“I think it’s in the past,” Bowlsby said. “First of all, I’ve known DeLoss Dodds for longer than either of us would care to admit. And I have been very impressed with President Powers. I think they’re speaking of one voice and I think I have found them to be very thoughtful and very team-oriented in terms of how they view the issues.”
In fact, that was one of his concerns upon considering the position.
“I asked some probing questions along those lines because the University of Texas is always going to be an 800-pound gorilla in college athletics and that isn’t going to change,” Bowlsby said. “But I have been very impressed with the extent to which the folks at the University of Texas are committed to the conference and committed to the best outcomes not only for them, but for the other nine members.”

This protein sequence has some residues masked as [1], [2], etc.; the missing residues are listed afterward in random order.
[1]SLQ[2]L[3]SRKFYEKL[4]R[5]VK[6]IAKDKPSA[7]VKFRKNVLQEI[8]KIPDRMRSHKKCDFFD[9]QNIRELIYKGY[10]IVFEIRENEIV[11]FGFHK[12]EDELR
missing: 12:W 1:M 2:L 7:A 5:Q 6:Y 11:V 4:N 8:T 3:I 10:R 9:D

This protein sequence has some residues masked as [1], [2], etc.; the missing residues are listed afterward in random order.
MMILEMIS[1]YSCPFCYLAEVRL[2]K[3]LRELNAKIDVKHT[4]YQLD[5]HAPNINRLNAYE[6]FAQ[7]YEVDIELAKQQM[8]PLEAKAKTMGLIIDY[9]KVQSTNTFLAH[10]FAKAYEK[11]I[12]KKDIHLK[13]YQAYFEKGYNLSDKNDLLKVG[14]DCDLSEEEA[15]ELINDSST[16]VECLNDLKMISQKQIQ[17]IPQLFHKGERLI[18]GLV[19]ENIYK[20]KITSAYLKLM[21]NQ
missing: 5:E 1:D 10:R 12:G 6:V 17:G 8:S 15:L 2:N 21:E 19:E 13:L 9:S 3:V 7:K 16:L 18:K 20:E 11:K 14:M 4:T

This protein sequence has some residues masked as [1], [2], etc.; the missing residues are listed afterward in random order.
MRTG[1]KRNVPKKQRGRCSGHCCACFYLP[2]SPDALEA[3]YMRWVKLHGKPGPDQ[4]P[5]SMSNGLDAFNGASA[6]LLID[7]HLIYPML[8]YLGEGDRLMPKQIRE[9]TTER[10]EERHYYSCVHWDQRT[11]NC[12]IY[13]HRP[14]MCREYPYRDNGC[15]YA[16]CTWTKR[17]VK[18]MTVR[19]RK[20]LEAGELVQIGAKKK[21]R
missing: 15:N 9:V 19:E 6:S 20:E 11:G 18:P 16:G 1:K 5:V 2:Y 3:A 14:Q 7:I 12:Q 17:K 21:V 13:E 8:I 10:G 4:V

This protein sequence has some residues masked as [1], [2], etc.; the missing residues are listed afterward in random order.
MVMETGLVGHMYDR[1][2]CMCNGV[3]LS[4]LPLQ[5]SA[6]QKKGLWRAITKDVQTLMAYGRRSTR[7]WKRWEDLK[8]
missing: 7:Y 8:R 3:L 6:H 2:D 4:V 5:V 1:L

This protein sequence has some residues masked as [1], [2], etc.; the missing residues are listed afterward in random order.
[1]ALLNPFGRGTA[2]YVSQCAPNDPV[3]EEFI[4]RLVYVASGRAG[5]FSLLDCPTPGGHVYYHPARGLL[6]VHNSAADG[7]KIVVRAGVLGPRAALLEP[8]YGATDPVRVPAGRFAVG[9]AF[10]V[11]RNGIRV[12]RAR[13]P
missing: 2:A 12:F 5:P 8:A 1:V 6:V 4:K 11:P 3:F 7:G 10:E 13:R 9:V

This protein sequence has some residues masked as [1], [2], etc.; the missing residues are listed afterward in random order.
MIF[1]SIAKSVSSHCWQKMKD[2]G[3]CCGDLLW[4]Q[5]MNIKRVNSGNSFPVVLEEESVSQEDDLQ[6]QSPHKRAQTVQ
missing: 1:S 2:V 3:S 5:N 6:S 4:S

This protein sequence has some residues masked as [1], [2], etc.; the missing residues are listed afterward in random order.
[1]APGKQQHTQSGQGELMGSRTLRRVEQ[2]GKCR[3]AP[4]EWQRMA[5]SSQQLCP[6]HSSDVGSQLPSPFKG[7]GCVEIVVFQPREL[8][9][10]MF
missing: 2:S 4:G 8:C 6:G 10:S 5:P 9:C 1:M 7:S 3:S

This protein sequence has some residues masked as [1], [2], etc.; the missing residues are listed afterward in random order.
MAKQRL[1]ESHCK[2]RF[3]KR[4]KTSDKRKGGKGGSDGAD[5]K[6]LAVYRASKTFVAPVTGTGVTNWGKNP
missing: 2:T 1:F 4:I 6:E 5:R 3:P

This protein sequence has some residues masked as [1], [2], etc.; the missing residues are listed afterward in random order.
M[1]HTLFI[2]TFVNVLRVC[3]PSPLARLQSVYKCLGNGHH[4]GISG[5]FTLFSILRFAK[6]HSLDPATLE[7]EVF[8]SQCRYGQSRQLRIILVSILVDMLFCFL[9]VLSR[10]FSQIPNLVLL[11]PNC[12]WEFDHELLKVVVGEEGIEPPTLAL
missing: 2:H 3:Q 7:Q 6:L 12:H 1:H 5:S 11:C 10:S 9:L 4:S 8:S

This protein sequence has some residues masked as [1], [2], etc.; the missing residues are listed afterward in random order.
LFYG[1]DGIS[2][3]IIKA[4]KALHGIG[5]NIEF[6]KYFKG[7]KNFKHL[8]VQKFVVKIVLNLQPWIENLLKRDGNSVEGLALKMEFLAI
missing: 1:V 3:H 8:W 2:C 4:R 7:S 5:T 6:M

That’s some encouraging news, given the Longhorns were widely considered to be the school running Big 12 members off elsewhere.
Bowlsby, additionally, insists he will not serve as a Texas puppet.
“I guess I would just suggest you do a little homework on me, I haven’t been very good at being a puppet over the years,” Bowlsby said.
Another common thought is Austin ran Beebe during his commish term.
In other words, Beebe was a Texas puppet.
But, although differences did ultimately lead to Beebe’s resignation, Hargis came to bat for him with respect to that.
“I don’t think that Dan Beebe was a puppet by any means,” Hargis said. “And I can assure you that being a puppet was not a part of the qualifications we were looking at and looking for in our job description.”
That said, whether or not things were run from the Texas state capital before, they won’t be anymore, leadership insists.
Expansion only if it’s for the better of the whole